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Injuries From Bus Accidents Exceed Estimates

Nov 6, 2006 | Chicago Tribune

Children riding on school buses suffer about 17,000 injuries each year, far more than previous estimates, according to a new study that highlights a controversy over whether such buses should be outfitted with seat belts.

The results show that children ages 10 to 14 have the greatest chance of injury, suggesting that injury-prevention efforts should focus on that group.

School buses are still among the safest ways to travel, child-safety experts stressed. Accident rates for passenger vehicles taking children to or from school are far higher than the rate for school buses, according to the National Highway Traffic Safety Administration (NHTSA).

But the new report, published today in the journal Pediatrics, indicates that some risks on buses may have been overlooked.

For example, the authors found that only 42 percent of bus injuries that required emergency-room visits happened during a crash. Many of the rest occurred when students fell during sudden stops, or while getting on or off the bus.

"We don't want to make parents fearful of putting their children on a school bus," said Dr. Marilyn Bull, co-author of the study and a developmental pediatrician at Riley Hospital for Children in Indianapolis.

Still, "even we were surprised at how many injuries are actually reported," she said.

The outcome may not come as a surprise to bus drivers or to the children themselves.

Veteran Crystal Lake, Ill., bus driver Thomas Bramley has seen children slide off their seats into the aisle and bounce around like little balls with backpacks. And yet he says with certainty that his little charges are cocooned in one of the safest vehicles on the road.

"If we're braking hard or going around corners, if the kids are not in their seats correctly, yes, they can be bounced around or slip," Bramley said. "But for the amount of kids transported daily, the school bus has proved to be the safest transportation."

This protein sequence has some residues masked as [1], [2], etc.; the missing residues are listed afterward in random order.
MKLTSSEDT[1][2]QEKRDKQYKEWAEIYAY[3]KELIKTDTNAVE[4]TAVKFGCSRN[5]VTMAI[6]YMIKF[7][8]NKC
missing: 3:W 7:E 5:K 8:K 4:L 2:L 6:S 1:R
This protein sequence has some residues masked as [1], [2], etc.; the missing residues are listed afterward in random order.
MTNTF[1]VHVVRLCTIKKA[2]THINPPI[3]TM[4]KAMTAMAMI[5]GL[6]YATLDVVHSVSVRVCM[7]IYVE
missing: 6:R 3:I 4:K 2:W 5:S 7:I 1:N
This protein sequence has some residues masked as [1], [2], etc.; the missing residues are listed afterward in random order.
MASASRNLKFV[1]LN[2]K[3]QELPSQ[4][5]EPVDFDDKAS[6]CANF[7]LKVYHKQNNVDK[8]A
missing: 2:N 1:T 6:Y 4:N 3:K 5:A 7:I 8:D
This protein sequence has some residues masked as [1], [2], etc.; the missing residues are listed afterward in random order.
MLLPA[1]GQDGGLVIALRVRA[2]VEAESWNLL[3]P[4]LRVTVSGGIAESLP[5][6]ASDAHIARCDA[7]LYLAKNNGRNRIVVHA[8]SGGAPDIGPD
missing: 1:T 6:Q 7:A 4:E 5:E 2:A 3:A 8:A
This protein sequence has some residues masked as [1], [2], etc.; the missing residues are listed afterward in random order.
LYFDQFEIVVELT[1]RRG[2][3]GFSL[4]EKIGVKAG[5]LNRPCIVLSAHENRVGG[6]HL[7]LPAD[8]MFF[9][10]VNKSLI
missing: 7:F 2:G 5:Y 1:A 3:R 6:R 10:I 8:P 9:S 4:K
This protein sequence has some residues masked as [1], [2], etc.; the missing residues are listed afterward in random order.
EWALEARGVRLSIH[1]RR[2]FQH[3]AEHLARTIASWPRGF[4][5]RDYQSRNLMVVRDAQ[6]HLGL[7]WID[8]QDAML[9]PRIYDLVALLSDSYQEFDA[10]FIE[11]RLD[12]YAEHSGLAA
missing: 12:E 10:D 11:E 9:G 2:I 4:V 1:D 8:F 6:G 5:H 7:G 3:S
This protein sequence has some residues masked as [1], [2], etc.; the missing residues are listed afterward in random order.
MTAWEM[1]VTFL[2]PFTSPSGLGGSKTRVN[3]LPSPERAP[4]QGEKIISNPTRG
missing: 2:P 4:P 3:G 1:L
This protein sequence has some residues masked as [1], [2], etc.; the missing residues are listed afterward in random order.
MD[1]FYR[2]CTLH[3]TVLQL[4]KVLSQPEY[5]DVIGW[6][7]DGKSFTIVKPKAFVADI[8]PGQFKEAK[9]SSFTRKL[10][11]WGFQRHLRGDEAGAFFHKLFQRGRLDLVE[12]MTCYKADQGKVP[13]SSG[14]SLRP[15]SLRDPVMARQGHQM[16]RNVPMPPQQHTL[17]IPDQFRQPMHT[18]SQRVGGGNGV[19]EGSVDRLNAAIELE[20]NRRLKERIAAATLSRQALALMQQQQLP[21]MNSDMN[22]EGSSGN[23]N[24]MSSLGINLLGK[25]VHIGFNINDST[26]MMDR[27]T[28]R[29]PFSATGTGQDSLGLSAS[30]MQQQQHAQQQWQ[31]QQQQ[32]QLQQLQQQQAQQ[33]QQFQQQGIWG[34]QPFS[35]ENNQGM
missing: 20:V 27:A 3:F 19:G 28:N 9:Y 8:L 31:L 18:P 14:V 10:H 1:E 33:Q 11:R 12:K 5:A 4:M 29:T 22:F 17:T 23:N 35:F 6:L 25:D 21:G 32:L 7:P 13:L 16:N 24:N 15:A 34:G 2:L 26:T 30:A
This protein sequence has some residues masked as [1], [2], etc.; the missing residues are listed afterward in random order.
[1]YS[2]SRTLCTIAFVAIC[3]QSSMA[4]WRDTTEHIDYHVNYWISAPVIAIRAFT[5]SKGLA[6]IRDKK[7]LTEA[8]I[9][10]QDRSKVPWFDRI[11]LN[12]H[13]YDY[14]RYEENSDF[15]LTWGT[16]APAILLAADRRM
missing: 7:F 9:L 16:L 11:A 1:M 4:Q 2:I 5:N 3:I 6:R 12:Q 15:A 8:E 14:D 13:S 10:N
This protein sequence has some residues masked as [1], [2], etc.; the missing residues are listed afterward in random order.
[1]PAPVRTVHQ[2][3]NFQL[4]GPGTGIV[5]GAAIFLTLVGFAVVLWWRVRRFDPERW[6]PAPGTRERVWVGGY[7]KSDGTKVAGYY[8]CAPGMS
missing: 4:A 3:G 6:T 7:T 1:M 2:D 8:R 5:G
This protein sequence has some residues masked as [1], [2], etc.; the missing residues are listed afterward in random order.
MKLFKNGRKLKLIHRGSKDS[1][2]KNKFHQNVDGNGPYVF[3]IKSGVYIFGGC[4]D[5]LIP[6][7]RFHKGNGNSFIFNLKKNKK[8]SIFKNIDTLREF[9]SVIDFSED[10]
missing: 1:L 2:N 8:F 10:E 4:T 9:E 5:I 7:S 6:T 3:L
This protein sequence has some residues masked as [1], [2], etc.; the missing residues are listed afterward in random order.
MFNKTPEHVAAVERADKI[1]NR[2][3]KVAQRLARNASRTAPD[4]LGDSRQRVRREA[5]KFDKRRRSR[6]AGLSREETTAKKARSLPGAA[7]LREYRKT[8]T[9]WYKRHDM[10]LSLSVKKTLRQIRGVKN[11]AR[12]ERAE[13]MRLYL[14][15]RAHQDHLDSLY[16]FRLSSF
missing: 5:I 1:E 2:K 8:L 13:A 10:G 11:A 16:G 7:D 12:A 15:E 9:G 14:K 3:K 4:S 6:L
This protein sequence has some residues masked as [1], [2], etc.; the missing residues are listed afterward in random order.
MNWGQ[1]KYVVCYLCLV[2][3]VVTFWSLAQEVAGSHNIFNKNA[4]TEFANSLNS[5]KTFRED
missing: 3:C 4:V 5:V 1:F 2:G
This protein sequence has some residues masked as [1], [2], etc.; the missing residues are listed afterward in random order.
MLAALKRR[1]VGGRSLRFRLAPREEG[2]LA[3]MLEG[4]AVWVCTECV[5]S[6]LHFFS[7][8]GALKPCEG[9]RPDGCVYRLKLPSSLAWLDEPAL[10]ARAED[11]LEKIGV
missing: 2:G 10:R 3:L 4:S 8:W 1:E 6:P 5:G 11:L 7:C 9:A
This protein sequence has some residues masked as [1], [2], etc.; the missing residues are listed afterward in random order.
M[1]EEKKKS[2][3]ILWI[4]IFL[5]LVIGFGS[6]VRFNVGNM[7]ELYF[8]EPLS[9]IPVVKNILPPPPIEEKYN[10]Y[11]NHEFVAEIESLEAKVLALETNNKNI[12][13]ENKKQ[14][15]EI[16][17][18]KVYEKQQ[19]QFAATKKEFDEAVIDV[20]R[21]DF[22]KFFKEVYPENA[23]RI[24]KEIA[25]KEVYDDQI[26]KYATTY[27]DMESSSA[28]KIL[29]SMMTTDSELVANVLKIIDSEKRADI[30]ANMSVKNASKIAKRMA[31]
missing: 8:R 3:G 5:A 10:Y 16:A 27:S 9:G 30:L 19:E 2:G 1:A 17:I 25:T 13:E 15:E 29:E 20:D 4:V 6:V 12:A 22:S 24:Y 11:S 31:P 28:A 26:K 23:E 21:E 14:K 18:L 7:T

The relative safety of buses is clearest when it comes to fatal injuries. Federal estimates are that school buses account for 0.2 deaths per 100 million miles traveled, compared with 1.5 fatalities per million miles for passenger vehicles.

Yet previous studies missed many nonfatal bus injuries. In 2002 the Transportation Research Board of the National Academy of Sciences estimated that child passengers on school buses had just 5,500 injuries per year.

That previous estimate relied on a national database on vehicle crashes and would have excluded injuries on field trips that took place outside of school hours. The new study, led by epidemiologist Jennifer McGeehan of Columbus Children's Hospital in Ohio, drew from a different database containing information on emergency-room visits resulting from school-bus injuries from 2001 to 2003.

NHTSA, which sets standards for school buses, requires seat belts for buses under 10,000 pounds but not for larger buses, which are better able to absorb impacts.

The American Academy of Pediatrics recommends that all new school buses include seat belts. But experts say it's not obvious that the potential benefits warrant such a move.

In a 2002 report to Congress, NHTSA found that lap belts might cause more injuries than they would prevent. Children's heads could snap forward and strike the seat in front of them, raising the risk of neck injuries.

Installing three-point lap and shoulder belts would reduce the risk of injury, but the federal agency estimated that such a measure is likely to prevent just two fatalities each year nationwide. At the same time, the cost of putting such seat belts in all new buses sold nationwide would be up to $150 million each year.

Despite the expense and uncertain payoff, many parents and researchers say it simply feels right to install seat belts in an era when children are told that they must wear restraints in other vehicles.

"When they get in a bus and don't have to wear a seat belt, it's an uncomfortable feeling for many children," Bull said.

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